Josh Robert (@JRob215) takes a look at how fans are treating Ryan Howard, and it’s a familiar feeling.
As Ross Gload trotted to first base (seriously, he had no intention of getting to first base until he realized just how far the pitch got away from Yadier Molina) in the eighth inning of Friday night’s NLDS Game 5, one thought that crossed my mind: Shit, Ryan Howard is going to be the last out. Part of me reverted back to the pre-2008 mentality of a Philadelphia sports fan; no matter the expectations, we’re doomed to fail (see: Philadelphia Eagles 2002-2004, and apparently 2011). But the other part me expected Ryan Howard to get the last out because, well, we needed him to.
Losses like this are easier to handle if we’ve got someone to blame.
Ever since Donovan McNabb was traded to the Washington Redskins on Easter Sunday, 2010 (Andy Reid’s last intelligent move) there’s been a void in the Philadelphia sports scene. McNabb was the accomplished athlete who could do no right. He smiled after incompletions and interceptions, he threw more balls at feet than at hands, his parents had too much to say (more Lindros than Iverson) and he never said the right thing. Right or wrong these are the things people choose to remember about McNabb.
McNabb was the most polarizing figure in Philadelphia sports. People loved him for his ability to win during the regular season and they hated him for his failures in big games. Eventually, Eagles fans needed McNabb to go. He became the poster child for the franchise’s failure to win a Super Bowl (whether or not he really threw up). Even today, despite the rousing ovation he received when he with the Redskins in October 2010, McNabb is chastised on sports talk radio and message boards alike.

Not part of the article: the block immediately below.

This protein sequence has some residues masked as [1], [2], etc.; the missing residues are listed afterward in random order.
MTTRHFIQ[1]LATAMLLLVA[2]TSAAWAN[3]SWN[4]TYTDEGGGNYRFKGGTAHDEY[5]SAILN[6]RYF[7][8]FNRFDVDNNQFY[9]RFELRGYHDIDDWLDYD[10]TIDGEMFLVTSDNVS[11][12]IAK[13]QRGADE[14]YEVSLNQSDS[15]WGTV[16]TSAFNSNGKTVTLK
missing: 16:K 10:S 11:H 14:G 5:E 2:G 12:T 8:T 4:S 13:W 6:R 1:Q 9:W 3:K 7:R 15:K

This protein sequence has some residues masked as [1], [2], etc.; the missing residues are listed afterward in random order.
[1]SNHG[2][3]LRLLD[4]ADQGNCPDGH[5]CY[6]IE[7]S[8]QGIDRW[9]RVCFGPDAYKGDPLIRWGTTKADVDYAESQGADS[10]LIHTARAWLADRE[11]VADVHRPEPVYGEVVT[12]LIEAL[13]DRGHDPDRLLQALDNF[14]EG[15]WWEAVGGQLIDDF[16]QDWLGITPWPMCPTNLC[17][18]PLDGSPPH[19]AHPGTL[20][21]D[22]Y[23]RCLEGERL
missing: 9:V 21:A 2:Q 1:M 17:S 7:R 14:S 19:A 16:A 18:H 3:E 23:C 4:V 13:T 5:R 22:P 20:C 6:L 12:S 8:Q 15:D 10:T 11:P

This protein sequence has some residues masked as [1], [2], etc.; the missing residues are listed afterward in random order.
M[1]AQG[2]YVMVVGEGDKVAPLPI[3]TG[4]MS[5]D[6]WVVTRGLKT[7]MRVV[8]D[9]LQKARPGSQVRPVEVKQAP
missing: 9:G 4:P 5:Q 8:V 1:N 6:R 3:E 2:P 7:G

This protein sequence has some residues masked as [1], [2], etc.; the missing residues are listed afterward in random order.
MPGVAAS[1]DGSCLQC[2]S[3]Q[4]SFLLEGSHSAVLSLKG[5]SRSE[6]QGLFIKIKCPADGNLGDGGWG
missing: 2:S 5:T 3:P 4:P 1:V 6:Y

There are thousands of Ryan Howard shirseys at every Phillies game. We stand and cheer after every monster home run. But we’re always ready to point out the flaws after a strikeout. His name lights up the lines at sports radio just like Donovan’s did.
McNabb didn’t get what it took to be accepted in Philadelphia and the city loved to take shots at him for it. Other players have failed on the field as McNabb has, but didn’t get the same criticism. Allen Iverson had a Sixers team built around him, he was notorious for being late or a no-show at practices (practice?!), he got into legal problems. On the court he took too many shots, was a bad on the ball defender and would huff and puff if he was removed from the game. Despite all of that, Allen Iverson was loved. He’s still loved. He could do no wrong, because the city saw a guy who was barely 6’0’’ tall, who played his ass off when it mattered, who related to them because he wasn’t wearing a suit, but a throwback jersey, who had sleeves of tattoos and cornrows. He embodied the spirit the city feels it has. McNabb didn’t embody this at all.
Ryan Howard made the last out in Game 5. But in that same ninth inning, Hunter Pence and Chase Utley made outs right before him.
For the Phillies, Chase Utley is our Iverson. When we look at him, we see us. He is a player who will play hurt. He goes all out, so when he gets caught stealing, we forgive him. The guy gets hit more than any other player in the league, because he just wants to get on base. So even though Utley trying to get to third on an infield grounder could have turned the events of the NLDS, we saw as him hustling. But when Ryan Howard swings at a 3-0 pitch, with no outs and no runners on base? That’s him hurting the team and the city.
This is the guy who did exactly what we all did when Brian Wilson threw him a 3-2 pitch in Game 6 of the 2010 NLCS; watched it. This is the guy whose batting average seems to drop 20 points a season, who strikes out more with runners on base than gets a hit. He drives in runs, but Brad Pitt tells us that’s more a product of Utley and Rollins than Howard himself. AND WHY THE HELL IS HE SO FAR AWAY FROM THE PLATE!? And a subtle reminder that has been brought up more and more since Howard tore his Achilles Tendon, he is still owed $125 million over the next five years (or the next 1000 strikeouts).
We’ll throw a tantrum when an outsider says he’s overrated, but we’ll criticize him at every opportunity.
Ryan Howard isn’t trying to hurt the Phillies, or us. Ryan Howard isn’t hurting the Phillies, or us. Neither did McNabb. But when there’s failure, we need someone to blame. Ryan Howard is that guy. The guy who has just enough flaws to be the one to takes all of the heat, even if he doesn’t deserve all of the blame.
A good player that we’ll punish for not being as good as we wish he was.